Amazon and Starbucks have donated $25,000 each to a referendum campaign on Seattle’s divisive new head tax, according to disclosure reports. Vulcan, the umbrella company for Microsoft co-founder Paul Allen’s various ventures, has also given $25,000 to the effort.
The funds will go toward the “No Tax on Jobs” campaign, an effort to get a referendum on the November ballot that would give voters the option to repeal the tax, which has ignited a fierce debate over the past few weeks. “No Tax on Jobs” has raised a total of $352,775 since launching late last week, as Crosscut first reported.
Additional contributors to the campaign include Madrona Venture Group Managing Director Matt McIlwain, BigOven CEO Steve Murch, NBBJ, Dick’s Drive-In, several grocery stores, and others. A coalition of businesses, organized by Cre8ive Empowerment President Saul Spady, launched the campaign Friday. Spady is the grandson of Dick Spady, the founder of Dick’s Drive-In, though he doesn’t work for the iconic burger chain.
Last week, the Seattle City Council passed the legislation, which will levy a tax of 14 cents per hour worked by each employee at companies grossing more than $20 million a year in the city. That comes out to about $275 per full-time employee annually. It’s estimated the tax will raise $45-$49 million each year to fund affordable housing and homeless services.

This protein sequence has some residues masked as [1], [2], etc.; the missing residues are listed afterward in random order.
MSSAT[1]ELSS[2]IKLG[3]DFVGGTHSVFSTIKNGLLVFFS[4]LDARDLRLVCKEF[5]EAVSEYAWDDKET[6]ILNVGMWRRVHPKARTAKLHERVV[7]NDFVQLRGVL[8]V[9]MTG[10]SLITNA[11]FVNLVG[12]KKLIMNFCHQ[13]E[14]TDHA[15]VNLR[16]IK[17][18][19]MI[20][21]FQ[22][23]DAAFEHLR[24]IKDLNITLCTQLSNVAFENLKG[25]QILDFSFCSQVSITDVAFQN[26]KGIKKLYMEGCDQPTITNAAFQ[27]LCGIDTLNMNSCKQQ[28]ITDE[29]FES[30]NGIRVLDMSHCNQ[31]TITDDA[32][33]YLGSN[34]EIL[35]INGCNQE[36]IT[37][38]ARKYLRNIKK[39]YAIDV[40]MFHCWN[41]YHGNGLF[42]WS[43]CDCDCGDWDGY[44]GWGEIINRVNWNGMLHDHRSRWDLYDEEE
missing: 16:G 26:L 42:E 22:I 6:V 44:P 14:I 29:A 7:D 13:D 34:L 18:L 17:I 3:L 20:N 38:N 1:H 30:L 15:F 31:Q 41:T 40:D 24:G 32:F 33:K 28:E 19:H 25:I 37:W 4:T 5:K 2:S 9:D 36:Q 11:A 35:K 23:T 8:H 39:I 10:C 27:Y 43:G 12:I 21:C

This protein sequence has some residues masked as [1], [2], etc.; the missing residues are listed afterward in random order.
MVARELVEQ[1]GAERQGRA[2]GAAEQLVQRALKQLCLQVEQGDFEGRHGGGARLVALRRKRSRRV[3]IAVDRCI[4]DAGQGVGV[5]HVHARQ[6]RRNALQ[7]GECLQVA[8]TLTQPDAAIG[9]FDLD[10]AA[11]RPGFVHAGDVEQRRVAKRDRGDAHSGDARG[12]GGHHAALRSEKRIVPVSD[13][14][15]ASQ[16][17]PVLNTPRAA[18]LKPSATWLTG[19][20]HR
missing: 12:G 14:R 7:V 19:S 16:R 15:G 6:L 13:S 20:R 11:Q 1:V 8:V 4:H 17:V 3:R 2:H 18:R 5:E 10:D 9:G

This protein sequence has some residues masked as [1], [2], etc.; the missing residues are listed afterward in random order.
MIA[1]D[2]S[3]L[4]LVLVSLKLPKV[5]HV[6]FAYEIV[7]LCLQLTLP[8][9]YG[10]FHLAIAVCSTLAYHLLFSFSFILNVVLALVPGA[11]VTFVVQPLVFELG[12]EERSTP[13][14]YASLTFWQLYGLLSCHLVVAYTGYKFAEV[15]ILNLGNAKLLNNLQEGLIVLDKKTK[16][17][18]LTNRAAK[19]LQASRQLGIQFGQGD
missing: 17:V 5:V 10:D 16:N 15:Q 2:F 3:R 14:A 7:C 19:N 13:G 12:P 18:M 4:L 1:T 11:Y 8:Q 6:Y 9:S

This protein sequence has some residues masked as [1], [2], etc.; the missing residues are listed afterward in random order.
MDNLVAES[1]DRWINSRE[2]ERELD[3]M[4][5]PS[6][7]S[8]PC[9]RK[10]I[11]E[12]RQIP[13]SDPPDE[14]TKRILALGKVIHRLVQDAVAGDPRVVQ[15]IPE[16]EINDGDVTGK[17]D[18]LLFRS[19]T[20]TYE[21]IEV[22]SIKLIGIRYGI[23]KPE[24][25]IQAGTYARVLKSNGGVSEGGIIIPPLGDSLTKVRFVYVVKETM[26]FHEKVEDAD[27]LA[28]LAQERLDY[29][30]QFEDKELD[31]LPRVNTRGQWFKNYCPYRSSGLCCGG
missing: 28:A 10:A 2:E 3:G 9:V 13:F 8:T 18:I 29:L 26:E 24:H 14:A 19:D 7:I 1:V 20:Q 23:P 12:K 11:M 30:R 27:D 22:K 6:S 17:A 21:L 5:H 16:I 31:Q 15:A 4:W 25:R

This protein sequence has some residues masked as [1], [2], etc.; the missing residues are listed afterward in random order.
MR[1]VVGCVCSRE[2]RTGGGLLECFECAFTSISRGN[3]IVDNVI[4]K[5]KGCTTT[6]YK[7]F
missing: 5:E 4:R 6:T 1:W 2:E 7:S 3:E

The tax has highlighted deep divisions between neighbors, the business community, and city government over how Seattle should address the challenges associated with growth. Despite Seattle’s booming economy — or perhaps because of it — homelessness has been an official state of emergency since 2015. Seattle has the third-largest homeless population in the country, according to Zillow data.
The most ardent supporters of the legislation nicknamed it an “Amazon tax” because the company will be one of the top revenue-generators under the tax. With about 40,000 employees in Seattle, Amazon would be on the hook for about $11 million under the tax. Amazon paused construction on one of its office towers as the debate raged on. Construction on that project has resumed but the company is still considering whether or not it will move into the massive Rainier Square development underway.
The “No Tax on Jobs” campaign has until mid-June to get the 17,000 signatures necessary to get a referendum on the November ballot.